NHTSA is investigating the most recent crash in which Autopilot is being blamed.

Just yesterday we brought you the news about that Tesla Model X that went rogue and crashed on a highway in Pennsylvania. Fortunately, nobody was injured, but the driver found it appropriate to blame Telsa, claiming that the Autopilot function was engaged at the time of the crash. When that news went live yesterday, there had been very little development since the crash, but now things are starting to come together quicker than expected.

The first fatal incident involving Tesla’s Autopilot is already under investigation, but now that this new accident, which also had the potential to be fatal, is being investigated by the NHTSA too – Apparently the NHTSA didn’t want to waste any time on this one. For now, we know that the driver is claiming the Autopilot system was engaged, but Tesla takes a very different stance on the situation.

According to AutoblogGreen, a Tesla spokesperson gave the media outlet the following statement regarding the crash: “Tesla received a message from the car on July 1st indicating a crash event, but logs were never transmitted. We have no data at this point to indicate that Autopilot was engaged or not engaged. This is consistent with the nature of the damage reported in the press, which can cause the antenna to fail. As we do with all crash events, we immediately reached out to the customer to confirm they were ok and offer support, but were unable to reach him. We have since attempted to contact the customer three times by phone without success. It is not possible to learn more without access to the vehicle’s onboard logs.”

That statement could be considered Tesla’s first step in defense, but I think the most important point of interest here is that the NHTSA has already started an investigation into a crash that yielded no injury to anyone involved. So, what does that mean for Tesla and its Autopilot system?

Continue reading for the full story.

What it Means

The fact that so many Tesla owners are using the Autopilot system means there are obviously going to be accidents, especially considering the system is still in development. Furthermore, a lot of people disagree with the whole “public beta” nature of the system in its current state. With as fast as the NHTSA jumped on investigating this most recent accident, it seems that the NHTSA is starting to feel the same distrust that a lot of non-Tesla owners have of the whole system. So, what if it turns out that Autopilot was in use at the time of this accident, and the system literally crashed the Model X for whatever reason?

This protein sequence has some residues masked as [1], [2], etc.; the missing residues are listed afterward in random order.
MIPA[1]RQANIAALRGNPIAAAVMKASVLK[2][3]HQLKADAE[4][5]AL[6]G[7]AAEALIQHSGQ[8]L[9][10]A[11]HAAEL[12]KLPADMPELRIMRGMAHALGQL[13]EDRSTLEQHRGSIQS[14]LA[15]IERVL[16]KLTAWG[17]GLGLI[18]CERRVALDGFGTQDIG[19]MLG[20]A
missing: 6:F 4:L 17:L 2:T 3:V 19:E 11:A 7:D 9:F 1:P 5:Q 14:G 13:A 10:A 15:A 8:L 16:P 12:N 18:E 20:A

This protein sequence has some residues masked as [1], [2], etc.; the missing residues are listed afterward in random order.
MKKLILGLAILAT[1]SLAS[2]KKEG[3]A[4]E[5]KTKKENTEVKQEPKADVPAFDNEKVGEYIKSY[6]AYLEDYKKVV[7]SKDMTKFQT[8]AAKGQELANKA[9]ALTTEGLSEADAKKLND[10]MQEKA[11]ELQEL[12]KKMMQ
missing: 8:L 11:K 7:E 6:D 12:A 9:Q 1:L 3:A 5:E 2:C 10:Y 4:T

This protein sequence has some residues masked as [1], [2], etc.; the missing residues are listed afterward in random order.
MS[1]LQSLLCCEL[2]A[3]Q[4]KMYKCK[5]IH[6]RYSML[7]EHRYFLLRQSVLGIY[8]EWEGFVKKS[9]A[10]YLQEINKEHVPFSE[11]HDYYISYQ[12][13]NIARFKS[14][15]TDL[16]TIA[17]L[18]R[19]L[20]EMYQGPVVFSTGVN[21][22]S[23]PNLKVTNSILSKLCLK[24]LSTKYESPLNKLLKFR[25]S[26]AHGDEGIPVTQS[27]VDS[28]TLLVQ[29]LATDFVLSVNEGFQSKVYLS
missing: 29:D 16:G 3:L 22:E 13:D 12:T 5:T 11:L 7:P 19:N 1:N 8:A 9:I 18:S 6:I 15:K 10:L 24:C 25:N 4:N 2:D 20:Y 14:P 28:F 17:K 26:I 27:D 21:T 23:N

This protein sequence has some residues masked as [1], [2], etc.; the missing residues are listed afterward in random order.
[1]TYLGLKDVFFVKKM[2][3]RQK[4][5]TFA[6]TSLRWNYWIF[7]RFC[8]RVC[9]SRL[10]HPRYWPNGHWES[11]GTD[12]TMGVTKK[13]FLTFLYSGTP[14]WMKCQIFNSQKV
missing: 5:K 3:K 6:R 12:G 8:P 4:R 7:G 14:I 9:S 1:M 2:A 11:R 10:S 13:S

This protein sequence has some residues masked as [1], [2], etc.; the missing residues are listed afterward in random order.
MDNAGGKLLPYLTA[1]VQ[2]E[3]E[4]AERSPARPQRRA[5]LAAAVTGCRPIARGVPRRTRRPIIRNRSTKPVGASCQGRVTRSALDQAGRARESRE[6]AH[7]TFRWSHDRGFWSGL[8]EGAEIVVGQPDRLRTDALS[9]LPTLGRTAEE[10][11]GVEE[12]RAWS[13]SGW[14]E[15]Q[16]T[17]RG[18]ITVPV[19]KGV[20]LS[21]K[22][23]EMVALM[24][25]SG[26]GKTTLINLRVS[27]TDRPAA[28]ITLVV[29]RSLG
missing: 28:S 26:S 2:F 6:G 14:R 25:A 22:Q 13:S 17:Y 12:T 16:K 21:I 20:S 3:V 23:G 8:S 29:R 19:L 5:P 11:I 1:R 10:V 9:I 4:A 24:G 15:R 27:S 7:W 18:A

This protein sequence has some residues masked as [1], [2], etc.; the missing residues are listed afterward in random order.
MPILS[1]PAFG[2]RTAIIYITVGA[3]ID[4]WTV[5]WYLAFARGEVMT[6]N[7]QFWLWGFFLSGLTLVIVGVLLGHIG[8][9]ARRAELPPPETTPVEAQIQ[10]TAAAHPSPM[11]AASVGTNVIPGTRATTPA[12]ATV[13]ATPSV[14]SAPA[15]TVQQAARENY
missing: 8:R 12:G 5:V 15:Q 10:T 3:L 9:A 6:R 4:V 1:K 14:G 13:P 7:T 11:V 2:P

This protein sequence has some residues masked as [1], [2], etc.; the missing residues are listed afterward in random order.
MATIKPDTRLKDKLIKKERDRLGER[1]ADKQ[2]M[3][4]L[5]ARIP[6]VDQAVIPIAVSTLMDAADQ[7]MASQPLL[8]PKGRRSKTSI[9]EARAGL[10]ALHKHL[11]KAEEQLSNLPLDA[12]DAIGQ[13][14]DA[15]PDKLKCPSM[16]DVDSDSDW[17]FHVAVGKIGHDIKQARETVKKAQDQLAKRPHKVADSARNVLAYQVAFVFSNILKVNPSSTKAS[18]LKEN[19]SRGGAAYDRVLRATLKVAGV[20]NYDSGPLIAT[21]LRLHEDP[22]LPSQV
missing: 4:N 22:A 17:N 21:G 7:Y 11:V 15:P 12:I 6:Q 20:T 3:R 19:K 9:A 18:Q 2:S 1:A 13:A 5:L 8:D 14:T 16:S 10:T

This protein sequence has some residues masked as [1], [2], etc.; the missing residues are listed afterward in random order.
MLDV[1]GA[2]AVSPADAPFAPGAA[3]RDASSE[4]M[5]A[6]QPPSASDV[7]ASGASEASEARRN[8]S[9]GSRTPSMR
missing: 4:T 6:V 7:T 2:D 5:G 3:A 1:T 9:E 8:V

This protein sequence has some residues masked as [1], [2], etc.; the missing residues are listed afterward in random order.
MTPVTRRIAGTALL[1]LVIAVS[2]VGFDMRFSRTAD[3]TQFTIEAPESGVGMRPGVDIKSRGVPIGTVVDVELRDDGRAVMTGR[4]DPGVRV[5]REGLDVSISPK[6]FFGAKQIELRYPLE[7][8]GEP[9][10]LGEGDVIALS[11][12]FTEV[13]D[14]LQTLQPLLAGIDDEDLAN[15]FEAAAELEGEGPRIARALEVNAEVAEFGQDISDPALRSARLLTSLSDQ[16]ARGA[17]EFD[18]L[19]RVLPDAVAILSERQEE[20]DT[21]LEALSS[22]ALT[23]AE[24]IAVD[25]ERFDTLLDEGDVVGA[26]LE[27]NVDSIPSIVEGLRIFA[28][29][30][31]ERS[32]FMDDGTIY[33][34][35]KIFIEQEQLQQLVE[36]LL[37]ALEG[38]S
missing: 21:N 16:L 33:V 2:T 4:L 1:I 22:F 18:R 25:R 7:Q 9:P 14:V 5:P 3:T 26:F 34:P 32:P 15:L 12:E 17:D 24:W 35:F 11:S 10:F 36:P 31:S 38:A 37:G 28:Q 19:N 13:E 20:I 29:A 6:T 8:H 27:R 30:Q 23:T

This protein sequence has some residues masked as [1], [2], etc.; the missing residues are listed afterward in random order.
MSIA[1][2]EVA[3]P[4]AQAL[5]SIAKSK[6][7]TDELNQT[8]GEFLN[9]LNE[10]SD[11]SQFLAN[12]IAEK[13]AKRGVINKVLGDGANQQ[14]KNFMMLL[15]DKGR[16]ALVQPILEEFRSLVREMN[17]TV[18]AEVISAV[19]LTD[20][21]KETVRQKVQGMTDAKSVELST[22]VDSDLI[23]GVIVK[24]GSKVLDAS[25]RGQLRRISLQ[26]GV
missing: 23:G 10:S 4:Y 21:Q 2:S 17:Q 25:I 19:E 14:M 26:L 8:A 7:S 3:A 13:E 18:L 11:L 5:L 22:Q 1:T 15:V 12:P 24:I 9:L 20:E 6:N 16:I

Well, if it turns out to be a system fault, Tesla will obviously be quick to issue a “fix” that would prevent such a thing from happening again. That still doesn’t change the fact that the Autopilot system is still in the testing and development phase and, while drivers of the car agree to the “terms and conditions” of using it, what about the other people on the road? Should more accidents occur in the future, with the Autopilot system found to be at fault, the powers that be could require Tesla to deactivate the Autopilot system and do it the old fashioned way: in-house. There are plenty of manufacturers testing Autonomous capabilities on public roads, but Tesla is putting these advanced but unrefined capabilities in the hands of untrained people. On top of that, as a human race, we have this uncanny ability to throw caution to the wind when it comes to following instructions or rules regarding things that could hurt us or others.

Is the NHTSA or any other government organization considering banning the use of Tesla’s Autopilot right now? Probably not, but should more fatal accidents occur, and if the general population continues to prove that we’re not to be trusted with technology, it is quite possible. What do you think about this? Should Tesla Owners be able to activate the Autopilot feature this early in its development, or should the system be blocked until it can be refined and perfected? I, for one, don’t think the system is ready.

Source: Autoblog

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